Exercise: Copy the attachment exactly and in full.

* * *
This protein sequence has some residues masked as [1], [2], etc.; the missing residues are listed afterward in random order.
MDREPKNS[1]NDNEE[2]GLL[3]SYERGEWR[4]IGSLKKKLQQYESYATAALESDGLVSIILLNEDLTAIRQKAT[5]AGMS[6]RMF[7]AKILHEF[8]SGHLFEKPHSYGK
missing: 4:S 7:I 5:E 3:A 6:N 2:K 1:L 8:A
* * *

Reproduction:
This protein sequence has some residues masked as [1], [2], etc.; the missing residues are listed afterward in random order.
MDREPKNS[1]NDNEE[2]GLL[3]SYERGEWR[4]IGSLKKKLQQYESYATAALESDGLVSIILLNEDLTAIRQKAT[5]AGMS[6]RMF[7]AKILHEF[8]SGHLFEKPHSYGK
missing: 4:S 7:I 5:E 3:A 6:N 2:K 1:L 8:A